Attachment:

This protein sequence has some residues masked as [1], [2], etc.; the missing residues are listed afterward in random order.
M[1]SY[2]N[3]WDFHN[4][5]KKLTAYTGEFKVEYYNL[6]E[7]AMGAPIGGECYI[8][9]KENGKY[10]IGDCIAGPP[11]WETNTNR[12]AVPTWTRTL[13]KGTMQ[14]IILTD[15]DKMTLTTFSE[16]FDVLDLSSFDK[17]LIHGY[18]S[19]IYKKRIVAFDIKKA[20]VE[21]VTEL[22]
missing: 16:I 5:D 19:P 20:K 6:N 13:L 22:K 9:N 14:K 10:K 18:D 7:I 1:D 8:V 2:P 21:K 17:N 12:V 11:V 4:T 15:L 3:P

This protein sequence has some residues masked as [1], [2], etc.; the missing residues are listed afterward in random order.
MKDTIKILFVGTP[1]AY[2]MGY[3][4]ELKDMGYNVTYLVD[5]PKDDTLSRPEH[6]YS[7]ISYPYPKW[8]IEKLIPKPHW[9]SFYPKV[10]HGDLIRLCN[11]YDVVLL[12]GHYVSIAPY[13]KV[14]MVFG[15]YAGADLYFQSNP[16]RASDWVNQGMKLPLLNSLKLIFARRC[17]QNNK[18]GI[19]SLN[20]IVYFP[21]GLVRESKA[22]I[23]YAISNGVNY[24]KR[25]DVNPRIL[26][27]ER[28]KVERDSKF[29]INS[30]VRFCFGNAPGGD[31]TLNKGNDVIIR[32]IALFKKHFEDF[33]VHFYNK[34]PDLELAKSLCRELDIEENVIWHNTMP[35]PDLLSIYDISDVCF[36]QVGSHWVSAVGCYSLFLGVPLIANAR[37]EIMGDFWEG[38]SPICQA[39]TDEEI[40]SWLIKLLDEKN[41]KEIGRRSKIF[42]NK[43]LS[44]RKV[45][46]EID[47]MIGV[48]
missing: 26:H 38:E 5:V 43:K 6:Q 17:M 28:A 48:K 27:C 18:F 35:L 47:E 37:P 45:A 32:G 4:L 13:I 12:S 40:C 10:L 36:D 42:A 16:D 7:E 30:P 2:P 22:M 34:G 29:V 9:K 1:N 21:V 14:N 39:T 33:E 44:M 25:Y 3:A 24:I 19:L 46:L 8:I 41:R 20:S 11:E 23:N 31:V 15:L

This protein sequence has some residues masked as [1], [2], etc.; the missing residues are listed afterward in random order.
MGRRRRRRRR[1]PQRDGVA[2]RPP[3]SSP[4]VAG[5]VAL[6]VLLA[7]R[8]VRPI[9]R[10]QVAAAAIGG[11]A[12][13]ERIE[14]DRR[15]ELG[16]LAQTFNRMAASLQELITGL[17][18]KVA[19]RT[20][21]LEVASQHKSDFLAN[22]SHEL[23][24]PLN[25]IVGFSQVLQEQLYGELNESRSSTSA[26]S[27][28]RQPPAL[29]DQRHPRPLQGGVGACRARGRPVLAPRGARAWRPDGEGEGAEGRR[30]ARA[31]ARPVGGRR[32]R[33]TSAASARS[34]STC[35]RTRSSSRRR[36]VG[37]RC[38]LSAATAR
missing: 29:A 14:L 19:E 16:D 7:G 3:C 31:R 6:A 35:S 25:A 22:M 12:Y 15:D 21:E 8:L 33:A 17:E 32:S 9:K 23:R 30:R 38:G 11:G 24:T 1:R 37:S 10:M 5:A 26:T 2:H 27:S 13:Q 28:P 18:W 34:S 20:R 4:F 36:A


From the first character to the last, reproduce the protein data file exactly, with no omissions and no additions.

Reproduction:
This protein sequence has some residues masked as [1], [2], etc.; the missing residues are listed afterward in random order.
M[1]SY[2]N[3]WDFHN[4][5]KKLTAYTGEFKVEYYNL[6]E[7]AMGAPIGGECYI[8][9]KENGKY[10]IGDCIAGPP[11]WETNTNR[12]AVPTWTRTL[13]KGTMQ[14]IILTD[15]DKMTLTTFSE[16]FDVLDLSSFDK[17]LIHGY[18]S[19]IYKKRIVAFDIKKA[20]VE[21]VTEL[22]
missing: 16:I 5:D 19:P 20:K 6:N 13:L 22:K 9:N 14:K 10:K 18:D 7:I 1:D 8:V 2:P 21:K 17:N 12:V 11:V 4:T 15:L 3:P

This protein sequence has some residues masked as [1], [2], etc.; the missing residues are listed afterward in random order.
MKDTIKILFVGTP[1]AY[2]MGY[3][4]ELKDMGYNVTYLVD[5]PKDDTLSRPEH[6]YS[7]ISYPYPKW[8]IEKLIPKPHW[9]SFYPKV[10]HGDLIRLCN[11]YDVVLL[12]GHYVSIAPY[13]KV[14]MVFG[15]YAGADLYFQSNP[16]RASDWVNQGMKLPLLNSLKLIFARRC[17]QNNK[18]GI[19]SLN[20]IVYFP[21]GLVRESKA[22]I[23]YAISNGVNY[24]KR[25]DVNPRIL[26][27]ER[28]KVERDSKF[29]INS[30]VRFCFGNAPGGD[31]TLNKGNDVIIR[32]IALFKKHFEDF[33]VHFYNK[34]PDLELAKSLCRELDIEENVIWHNTMP[35]PDLLSIYDISDVCF[36]QVGSHWVSAVGCYSLFLGVPLIANAR[37]EIMGDFWEG[38]SPICQA[39]TDEEI[40]SWLIKLLDEKN[41]KEIGRRSKIF[42]NK[43]LS[44]RKV[45][46]EID[47]MIGV[48]
missing: 26:H 38:E 5:V 43:K 6:Q 17:M 28:A 48:K 27:C 18:F 35:L 47:E 37:P 45:A 32:G 4:L 13:I 12:S 40:C 10:L 36:D 42:A 16:D 7:E 30:P 2:P 22:M 34:G 29:V 9:K 1:N 21:V 14:N 39:T 33:E 44:M 25:Y 3:A 24:I 19:L 46:L 8:I 41:R 20:S 11:E 23:N 31:V 15:L

This protein sequence has some residues masked as [1], [2], etc.; the missing residues are listed afterward in random order.
MGRRRRRRRR[1]PQRDGVA[2]RPP[3]SSP[4]VAG[5]VAL[6]VLLA[7]R[8]VRPI[9]R[10]QVAAAAIGG[11]A[12][13]ERIE[14]DRR[15]ELG[16]LAQTFNRMAASLQELITGL[17][18]KVA[19]RT[20][21]LEVASQHKSDFLAN[22]SHEL[23][24]PLN[25]IVGFSQVLQEQLYGELNESRSSTSA[26]S[27][28]RQPPAL[29]DQRHPRPLQGGVGACRARGRPVLAPRGARAWRPDGEGEGAEGRR[30]ARA[31]ARPVGGRR[32]R[33]TSAASARS[34]STC[35]RTRSSSRRR[36]VG[37]RC[38]LSAATAR
missing: 29:A 14:L 19:E 16:D 7:G 3:C 31:R 6:A 35:S 25:A 22:M 12:Y 15:D 21:E 8:L 33:A 17:E 32:S 9:K 23:R 30:R 38:G 11:G 24:T 1:R 37:S 10:M 5:A 26:T 2:H 27:S 13:Q 28:P 18:W 34:S 20:R 4:F 36:A